Asian Traditional Archery Research Network (ATARN)

A1, Cloudridge,
30, Plunkett’s Road,
The Peak, Hong Kong.

Tel: (852) 2895-4488
Fax: (852) 2808-2887
email: srselby@atarn.org
April 29, 2001

Letter from Peking (September 1998) Letter of November 1998 Letter of December 1998
Letter #2 of December 1998
Letter of Jan 1999
Letter of February 1999 Letter of March 1999 Letter of April 1999 Letter of May 1999
Letter of June 1999 Letter of August 1999 Letter of October 1999 Letter of November 1999
Letter of December 1999

Letter of January 2000

   

Dear All,

    Since the last letter, we have entered the year of the Dragon. A happy lunar new year to you all!

Recently, I exchanged some email with Gwen Huskins, a writer of historical fiction who has decided to use ATARN to help with some background research on Asian archery. In the spirit of encouraging contributions from what ever the source commenting on our activities, I asked her to write a short article. Here is what she has to say:


A Writerís Dilemma
or
"I thought they all had Ninjas"
by
Gwen Huskins

I am the first to admit that historic fiction of any sort is a great challenge. Woe to any author who mixes names or locations. However, it seems to me that any historic fiction that does not take place in Britain or North America post-1066 requires extra effort. Research books are available, of course, but these for the most part ignore all but Anglo-Saxon cultures.

The Orient especially seems to be susceptible to misinformation, ignorance and to some extent, smugness. This attitude dates back hundreds of years. A good example is the self-satisfied description of opium smoking in The Historical Encyclopedia of Costume by Albert Racinet. Dr. Aileen Ribeiro points this out in her introduction. "Ö(Racinet was) becoming particularly indignant about the opium smoking habits of the Chinese Imperial Court: whether or not they existed, he seems to ignore the notorious involvement of the European powers in the opium trade with China."

On the opposite end are individuals whose education of Asia has come primarily from watching Karate Kid. This seems to be the most common problem here in America, thus the subtitle of this article. "Ninjas were everywhere, didnít you know that?" is the general attitude and all other weapons of Asia that werenít featured in Teenaged Mutant Ninja Turtles are ignored. I must admit that I was among the ignorant until recently.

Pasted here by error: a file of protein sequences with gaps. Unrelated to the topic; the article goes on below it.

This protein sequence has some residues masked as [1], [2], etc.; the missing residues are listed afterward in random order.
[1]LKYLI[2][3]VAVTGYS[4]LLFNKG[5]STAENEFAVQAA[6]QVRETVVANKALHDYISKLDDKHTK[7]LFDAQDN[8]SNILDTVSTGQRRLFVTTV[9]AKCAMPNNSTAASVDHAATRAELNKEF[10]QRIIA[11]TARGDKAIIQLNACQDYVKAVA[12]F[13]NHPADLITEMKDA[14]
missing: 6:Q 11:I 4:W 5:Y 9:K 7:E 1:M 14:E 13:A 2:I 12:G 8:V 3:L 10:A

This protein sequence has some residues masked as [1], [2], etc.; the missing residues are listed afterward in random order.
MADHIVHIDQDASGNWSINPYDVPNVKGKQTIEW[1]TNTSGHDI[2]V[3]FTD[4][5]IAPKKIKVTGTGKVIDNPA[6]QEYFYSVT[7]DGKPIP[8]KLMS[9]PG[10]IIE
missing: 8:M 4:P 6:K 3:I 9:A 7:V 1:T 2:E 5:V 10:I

The research problem I went to ATARN for was an inquiry on the Chinese repeating crossbow. This weapon is represented in movies (most notably the Shadow) and video games (most notably Age of Empires II) as a sort of medieval Chinese Uzi with the same power and destructive capabilities. It naturally never jams although that can be argued as being a cinematic necessity.

Another mistake that seems common is that even when Asian archery is represented it is assumed that European and Asian archery are exactly the same thing. This makes about as much sense as saying that since the Chinese and Europeans enjoyed silk their fashion is identical or that since Japanese and English swords are both made of steel then there is no difference between them.

The best idea for a historic novelist is to find an expert or a reputable history book and leave Hollywood out of it.


I have had to postpone my visit to Chengdu to interview the daughter of the Bowyer, Chang Xing, as one of the friends I was to meet there is unwell. A shall go in early April instead. 

But I have been using the time well: I have managed to track down Frank T'an, eldest son of Prof. T'an Tan Chiung who wrote the report on the Chengdu Bowyer. Frank is not involved in archery or Chinese cultural research; but in a conversation on the phone he expressed support for us. This support might extend to granting a license to re-publish the original Chinese text of the report on ATARN. I asked Frank if any of the original notes or photographs from Professor T'an had survived. (The Professor passed away in 1996.) Unfortunately, nothing has remained.

As to the matter of re-publishing the English version of this valuable report, I believe that the Society of Archer Antiquaries is considering this actively. I have pledged my full support for the project.


Now I want you all to think seriously about thingies.

Traditional archers and bowyers have been ignoring thingies for far too long. You help with thingies is urgently required. Here is your chance of a lifetime to hone your skills as an archery archaeologist. 

Please follow this link and help thingies regain their importance in world affairs.

 

Yours faithfully,

(Signed)

(Stephen Selby)